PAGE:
21 “Not everyone who calls out to me, ‘Lord! Lord!’ will enter the Kingdom of Heaven. Only those who actually do the will of my Father in heaven will enter.22 On judgment day many will say to me, ‘Lord! Lord! We prophesied in your name and cast out demons in your name and performed many miracles in your name.’23 But I will reply, ‘I never knew you. Get away from me, you who break God’s laws.’
Church families are always interested in increasing their attendance. This is not a bad thing. In the book of Acts we read in several different places the number of people being saved. Numbers show us that people are responding to the Gospel. What we need to remember is that just because someone attends church or has made a confession of faith doesn’t mean that person is following Jesus.
Some people understand the truth of the Gospel, it makes sense to them, but somewhere in their lives and in their heart a disconnect happens. The truth which makes sense in their heads never makes it to their hearts. While they agree with what Jesus taught their lives remained unchanged.
We need to remember that to truly be a Christian requires more than verbal acknowledgement of the truth. To be a follower of Christ also requires obedience to God’s will.
I find it interesting that the false disciples Jesus mentioned were able to do extraordinary stuff. They proclaimed a word from God (prophesying), casted out demons, and performed miracles of healing. It would be very hard to consider a person who could do such things as a false disciple. In my mind these would be signs that they had a close relationship with God—that they were the genuine article. I think Jesus wanted his followers to understand that these things are the evidence of a true disciple.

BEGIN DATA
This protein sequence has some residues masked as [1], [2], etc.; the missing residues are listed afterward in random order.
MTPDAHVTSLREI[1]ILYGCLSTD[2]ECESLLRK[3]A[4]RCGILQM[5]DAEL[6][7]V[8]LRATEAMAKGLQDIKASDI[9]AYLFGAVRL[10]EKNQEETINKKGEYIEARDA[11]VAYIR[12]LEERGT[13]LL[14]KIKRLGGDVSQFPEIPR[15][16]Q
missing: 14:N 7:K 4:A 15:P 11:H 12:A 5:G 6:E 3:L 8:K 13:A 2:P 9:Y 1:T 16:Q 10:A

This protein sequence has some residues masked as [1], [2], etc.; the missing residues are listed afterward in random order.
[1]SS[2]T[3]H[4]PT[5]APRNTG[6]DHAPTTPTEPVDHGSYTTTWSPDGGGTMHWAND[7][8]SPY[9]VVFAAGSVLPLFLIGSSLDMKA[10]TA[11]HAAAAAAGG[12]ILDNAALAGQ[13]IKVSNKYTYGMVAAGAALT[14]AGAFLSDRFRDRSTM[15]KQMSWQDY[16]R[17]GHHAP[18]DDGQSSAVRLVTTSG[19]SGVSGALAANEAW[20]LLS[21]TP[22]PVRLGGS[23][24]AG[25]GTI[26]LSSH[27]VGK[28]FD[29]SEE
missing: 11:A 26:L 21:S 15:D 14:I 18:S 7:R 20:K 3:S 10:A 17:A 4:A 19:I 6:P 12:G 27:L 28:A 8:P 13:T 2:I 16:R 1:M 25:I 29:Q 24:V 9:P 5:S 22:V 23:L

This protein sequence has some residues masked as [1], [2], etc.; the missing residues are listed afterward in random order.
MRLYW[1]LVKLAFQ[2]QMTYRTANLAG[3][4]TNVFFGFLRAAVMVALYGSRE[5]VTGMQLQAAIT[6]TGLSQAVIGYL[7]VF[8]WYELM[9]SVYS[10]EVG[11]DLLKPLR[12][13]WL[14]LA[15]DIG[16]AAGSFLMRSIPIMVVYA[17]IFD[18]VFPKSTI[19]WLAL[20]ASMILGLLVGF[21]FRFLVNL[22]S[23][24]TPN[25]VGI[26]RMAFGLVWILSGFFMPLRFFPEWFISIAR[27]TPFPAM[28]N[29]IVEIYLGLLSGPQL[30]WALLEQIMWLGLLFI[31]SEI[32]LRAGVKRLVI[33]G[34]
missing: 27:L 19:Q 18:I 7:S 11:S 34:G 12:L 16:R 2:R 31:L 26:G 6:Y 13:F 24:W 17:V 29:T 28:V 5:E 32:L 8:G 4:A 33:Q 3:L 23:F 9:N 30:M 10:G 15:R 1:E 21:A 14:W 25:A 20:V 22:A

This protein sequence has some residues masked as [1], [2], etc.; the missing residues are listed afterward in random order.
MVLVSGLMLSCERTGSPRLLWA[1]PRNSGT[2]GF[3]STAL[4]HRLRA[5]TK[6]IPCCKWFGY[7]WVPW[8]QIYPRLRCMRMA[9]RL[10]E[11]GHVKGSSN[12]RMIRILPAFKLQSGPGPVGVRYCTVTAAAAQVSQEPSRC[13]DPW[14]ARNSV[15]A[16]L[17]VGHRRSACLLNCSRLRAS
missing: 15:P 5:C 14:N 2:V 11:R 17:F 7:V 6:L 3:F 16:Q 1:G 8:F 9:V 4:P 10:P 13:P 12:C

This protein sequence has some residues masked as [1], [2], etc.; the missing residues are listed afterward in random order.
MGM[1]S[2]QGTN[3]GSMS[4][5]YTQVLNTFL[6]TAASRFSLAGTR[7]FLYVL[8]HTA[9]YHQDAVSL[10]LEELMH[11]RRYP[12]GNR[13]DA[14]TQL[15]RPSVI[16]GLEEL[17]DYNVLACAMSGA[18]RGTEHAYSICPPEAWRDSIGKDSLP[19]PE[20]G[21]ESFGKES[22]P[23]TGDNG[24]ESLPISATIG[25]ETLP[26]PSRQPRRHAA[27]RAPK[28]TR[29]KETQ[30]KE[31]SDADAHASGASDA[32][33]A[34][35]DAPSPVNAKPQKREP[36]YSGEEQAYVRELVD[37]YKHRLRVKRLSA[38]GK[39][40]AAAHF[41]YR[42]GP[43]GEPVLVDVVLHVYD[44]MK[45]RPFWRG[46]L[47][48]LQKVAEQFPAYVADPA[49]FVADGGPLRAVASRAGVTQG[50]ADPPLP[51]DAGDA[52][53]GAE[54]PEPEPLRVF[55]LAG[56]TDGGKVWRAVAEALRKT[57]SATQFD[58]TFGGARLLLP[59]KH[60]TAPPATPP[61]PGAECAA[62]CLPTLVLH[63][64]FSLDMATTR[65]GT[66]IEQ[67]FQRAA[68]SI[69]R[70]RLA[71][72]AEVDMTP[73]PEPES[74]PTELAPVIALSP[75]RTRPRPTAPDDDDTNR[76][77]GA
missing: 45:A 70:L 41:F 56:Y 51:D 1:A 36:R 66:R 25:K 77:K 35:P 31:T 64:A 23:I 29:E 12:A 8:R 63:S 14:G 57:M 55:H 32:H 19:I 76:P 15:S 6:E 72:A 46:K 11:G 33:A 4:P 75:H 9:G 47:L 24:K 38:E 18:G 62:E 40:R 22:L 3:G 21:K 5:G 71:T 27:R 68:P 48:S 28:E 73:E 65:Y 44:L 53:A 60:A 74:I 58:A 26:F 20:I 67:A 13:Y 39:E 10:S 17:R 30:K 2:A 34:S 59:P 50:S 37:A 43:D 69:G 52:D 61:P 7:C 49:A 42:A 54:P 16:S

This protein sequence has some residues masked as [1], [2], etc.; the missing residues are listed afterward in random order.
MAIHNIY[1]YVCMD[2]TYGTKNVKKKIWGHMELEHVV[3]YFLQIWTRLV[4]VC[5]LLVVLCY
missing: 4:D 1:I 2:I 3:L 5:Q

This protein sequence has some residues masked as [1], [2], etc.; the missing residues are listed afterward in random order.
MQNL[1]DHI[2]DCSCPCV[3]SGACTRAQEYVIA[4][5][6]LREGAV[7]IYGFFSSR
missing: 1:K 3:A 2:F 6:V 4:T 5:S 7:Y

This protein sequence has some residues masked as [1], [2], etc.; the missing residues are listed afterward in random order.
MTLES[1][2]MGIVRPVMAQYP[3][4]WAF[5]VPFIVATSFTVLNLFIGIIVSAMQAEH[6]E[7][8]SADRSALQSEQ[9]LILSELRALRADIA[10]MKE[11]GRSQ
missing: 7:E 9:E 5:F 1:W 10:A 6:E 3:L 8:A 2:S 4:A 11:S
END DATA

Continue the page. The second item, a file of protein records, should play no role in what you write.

I don’t know how it is possible to fake those great accomplishments without having a relationship with God, but I do know that it is easy to fake the public side of ministry. It is easy for me to wow people with a great sermon, to write words that reflect Biblical teachings, and to have a “correct” theology to make the people at church believe that I know my Bible. It is possible to go through ministry without real faith in God.
Real faith makes us step out of our comfort zone to do the things that need to be done. Real faith surrenders our lives to God and allow the Holy Spirit to guide our lives. Real faith is intentional about making changes to our life styles. Real faith is seen in our behavior. What makes a person a Christian is not a flourishing public ministry or correct theology, but a Christ-like life of faith which is expressed through our love for other people.
How does this apply to you and me? It is to easy to use this passage of Scripture to judge people who are not living up to our standards of what a Christian to be. While we need to be vigilant concerning our leaders and teachers, I think we need to approach this passage primarily as a warning for us.
Are we too wrapped up with what other people think about us? Do we put on a spiritual or religious mask in front of certain people so they will think we are good Christian people? Is part of our identity derived from being the spiritual person everyone talks about?
Being a follower of Jesus isn’t about doing “religious” activities and making other people believe that we are “spiritual” people. Being a follower of Jesus is about aligning our lives with God’s will, being guided the the Spirit, and living a life of faith and love. This is how we get to know Jesus, and it is how Jesus gets to know us.